# 1: 2012-08-28     George     Smith
# 2: 2012-08-28      Henry     Smith
# 3: 2012-08-28       John       Doe
# 4: 2012-08-29     George     Smith
# 5: 2012-08-29      Henry     Smith
# 6: 2012-08-29       John       Doe

## Maybe also clean up cust.dt and dates.dt    
# cust.dt[,k:=NULL]
# dates.dt[,k=NULL]
share|improve this answer

The solution from @JoshO'Brien uses merge but below is a similar alternative that does not (AFAIK).

If I understand the documentation in ?data.table::merge correctly, X[Y] should be slightly faster than data.table::merge(X,Y) (as of version 1.8.7). It refers to FAQ 2.12 to address this question, but the FAQ is a little confusing. First, the correct reference should be 1.12, not 2.12. And they don't indicate whether they are referring to the base version of merge or the data.table one, or both. So, this might just end up being a messier-looking solution that is equivalent, or it might be faster.

[Edit from Matthew] Thanks : now improved in v1.8.7 (?merge.data.table, FAQ 1.12 and added new FAQ 2.24)

DT_orders<-data.table(date=as.POSIXct(c('2012-08-28','2012-08-29','2012-08-29','2012-09-01')),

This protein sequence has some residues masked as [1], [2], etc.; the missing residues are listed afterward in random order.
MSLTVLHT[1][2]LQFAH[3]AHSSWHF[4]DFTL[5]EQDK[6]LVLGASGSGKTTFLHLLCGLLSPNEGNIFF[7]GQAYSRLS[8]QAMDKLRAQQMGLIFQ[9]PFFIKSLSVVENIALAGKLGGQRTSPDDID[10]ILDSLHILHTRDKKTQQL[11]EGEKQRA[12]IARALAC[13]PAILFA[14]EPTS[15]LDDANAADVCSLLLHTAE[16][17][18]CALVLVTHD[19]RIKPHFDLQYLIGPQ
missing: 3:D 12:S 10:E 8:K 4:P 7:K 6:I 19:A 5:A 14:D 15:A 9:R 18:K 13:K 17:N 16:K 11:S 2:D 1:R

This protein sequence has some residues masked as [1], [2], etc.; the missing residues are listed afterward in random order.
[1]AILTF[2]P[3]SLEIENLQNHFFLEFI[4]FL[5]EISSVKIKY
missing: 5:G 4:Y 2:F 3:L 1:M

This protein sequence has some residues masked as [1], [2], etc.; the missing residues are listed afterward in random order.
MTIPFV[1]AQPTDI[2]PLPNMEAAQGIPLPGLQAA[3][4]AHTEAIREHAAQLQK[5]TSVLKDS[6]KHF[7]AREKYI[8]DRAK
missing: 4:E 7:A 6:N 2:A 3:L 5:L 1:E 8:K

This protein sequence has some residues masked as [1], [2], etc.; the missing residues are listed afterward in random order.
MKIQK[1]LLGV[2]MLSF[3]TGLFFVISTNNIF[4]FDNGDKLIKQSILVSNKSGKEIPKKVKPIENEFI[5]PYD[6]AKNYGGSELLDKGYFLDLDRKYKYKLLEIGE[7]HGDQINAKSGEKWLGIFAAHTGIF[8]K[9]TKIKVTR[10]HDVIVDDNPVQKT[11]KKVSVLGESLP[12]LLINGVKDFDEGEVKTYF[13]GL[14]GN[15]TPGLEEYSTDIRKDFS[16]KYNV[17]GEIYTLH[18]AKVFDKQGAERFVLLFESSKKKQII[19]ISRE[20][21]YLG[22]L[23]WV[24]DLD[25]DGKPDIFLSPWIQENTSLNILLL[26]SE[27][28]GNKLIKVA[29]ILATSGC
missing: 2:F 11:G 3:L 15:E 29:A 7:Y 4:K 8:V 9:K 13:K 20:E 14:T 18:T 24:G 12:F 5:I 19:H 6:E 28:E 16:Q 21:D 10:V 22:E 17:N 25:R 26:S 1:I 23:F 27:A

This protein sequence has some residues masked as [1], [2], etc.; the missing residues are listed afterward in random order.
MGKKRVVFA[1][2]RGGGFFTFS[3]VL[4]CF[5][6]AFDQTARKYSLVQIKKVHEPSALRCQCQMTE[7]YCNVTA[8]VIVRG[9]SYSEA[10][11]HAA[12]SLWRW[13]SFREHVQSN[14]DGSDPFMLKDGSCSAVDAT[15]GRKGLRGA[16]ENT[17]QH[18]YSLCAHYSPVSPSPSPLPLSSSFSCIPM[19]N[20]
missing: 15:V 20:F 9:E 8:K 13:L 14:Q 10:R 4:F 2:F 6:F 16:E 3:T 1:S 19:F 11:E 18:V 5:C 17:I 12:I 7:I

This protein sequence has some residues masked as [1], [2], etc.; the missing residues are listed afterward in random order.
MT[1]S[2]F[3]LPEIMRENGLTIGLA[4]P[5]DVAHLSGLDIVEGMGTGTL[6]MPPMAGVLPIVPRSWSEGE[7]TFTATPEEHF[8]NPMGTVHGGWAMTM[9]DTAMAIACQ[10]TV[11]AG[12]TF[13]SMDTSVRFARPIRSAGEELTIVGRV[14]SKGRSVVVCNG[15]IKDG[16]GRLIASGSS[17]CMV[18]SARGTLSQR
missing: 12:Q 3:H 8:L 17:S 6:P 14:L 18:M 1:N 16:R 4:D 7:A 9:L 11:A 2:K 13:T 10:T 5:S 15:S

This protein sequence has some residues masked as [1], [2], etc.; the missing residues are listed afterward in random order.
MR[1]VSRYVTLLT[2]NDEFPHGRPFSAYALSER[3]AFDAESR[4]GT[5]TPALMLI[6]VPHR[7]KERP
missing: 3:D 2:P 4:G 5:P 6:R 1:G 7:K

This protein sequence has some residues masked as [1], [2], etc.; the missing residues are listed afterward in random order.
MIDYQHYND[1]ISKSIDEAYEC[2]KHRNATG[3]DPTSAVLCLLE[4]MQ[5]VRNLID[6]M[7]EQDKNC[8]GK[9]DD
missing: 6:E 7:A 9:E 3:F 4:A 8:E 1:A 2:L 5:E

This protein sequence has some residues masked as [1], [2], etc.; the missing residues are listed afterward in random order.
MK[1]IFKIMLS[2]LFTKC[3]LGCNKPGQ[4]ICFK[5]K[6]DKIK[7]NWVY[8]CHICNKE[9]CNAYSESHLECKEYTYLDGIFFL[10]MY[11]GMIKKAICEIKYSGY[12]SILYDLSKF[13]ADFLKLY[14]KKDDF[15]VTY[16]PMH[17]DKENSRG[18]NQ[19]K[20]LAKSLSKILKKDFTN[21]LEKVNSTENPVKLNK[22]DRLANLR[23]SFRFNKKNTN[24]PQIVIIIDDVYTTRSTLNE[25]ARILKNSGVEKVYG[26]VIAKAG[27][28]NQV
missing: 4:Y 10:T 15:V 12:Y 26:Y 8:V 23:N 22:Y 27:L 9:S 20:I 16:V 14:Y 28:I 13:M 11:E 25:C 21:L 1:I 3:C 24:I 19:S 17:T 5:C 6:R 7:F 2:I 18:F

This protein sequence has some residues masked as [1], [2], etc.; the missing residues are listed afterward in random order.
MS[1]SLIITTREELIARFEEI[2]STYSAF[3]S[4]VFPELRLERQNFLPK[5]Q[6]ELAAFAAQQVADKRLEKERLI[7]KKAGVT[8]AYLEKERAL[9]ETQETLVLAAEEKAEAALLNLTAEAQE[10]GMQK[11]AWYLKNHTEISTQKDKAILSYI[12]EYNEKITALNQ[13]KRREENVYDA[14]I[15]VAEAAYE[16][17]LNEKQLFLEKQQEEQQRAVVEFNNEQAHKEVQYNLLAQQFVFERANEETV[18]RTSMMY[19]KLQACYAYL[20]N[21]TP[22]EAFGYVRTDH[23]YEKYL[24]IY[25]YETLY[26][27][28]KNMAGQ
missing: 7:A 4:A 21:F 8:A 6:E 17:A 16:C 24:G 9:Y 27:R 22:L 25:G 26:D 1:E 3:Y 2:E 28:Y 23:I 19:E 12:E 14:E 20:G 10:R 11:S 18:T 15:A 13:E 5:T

first.name=as.character(c('John','John','George','Henry')),
                      last.name=as.character(c('Doe','Doe','Smith','Smith')),
                      qty=c(10,2,50,6),
                      key="first.name,last.name")

# Note that I added a second record to the orders table for John Doe, to make sure it could handle duplicate first/last name combinations.

DT_dates<-data.table(date=seq(from=as.POSIXct('2012-08-28'),
                              to=as.POSIXct('2012-09-07'),by='day'),
                     key="date")

DT_custdates<-data.table(k=1,unique(DT_dates),key="k")[unique(DT_orders)[,list(k=1,first.name,last.name)]][,k:=NULL]
share|improve this answer
    
Thanks. Item #2457 now raised to improve ?merge and FAQ, links back to here. –  Matt Dowle Jan 5 '13 at 0:27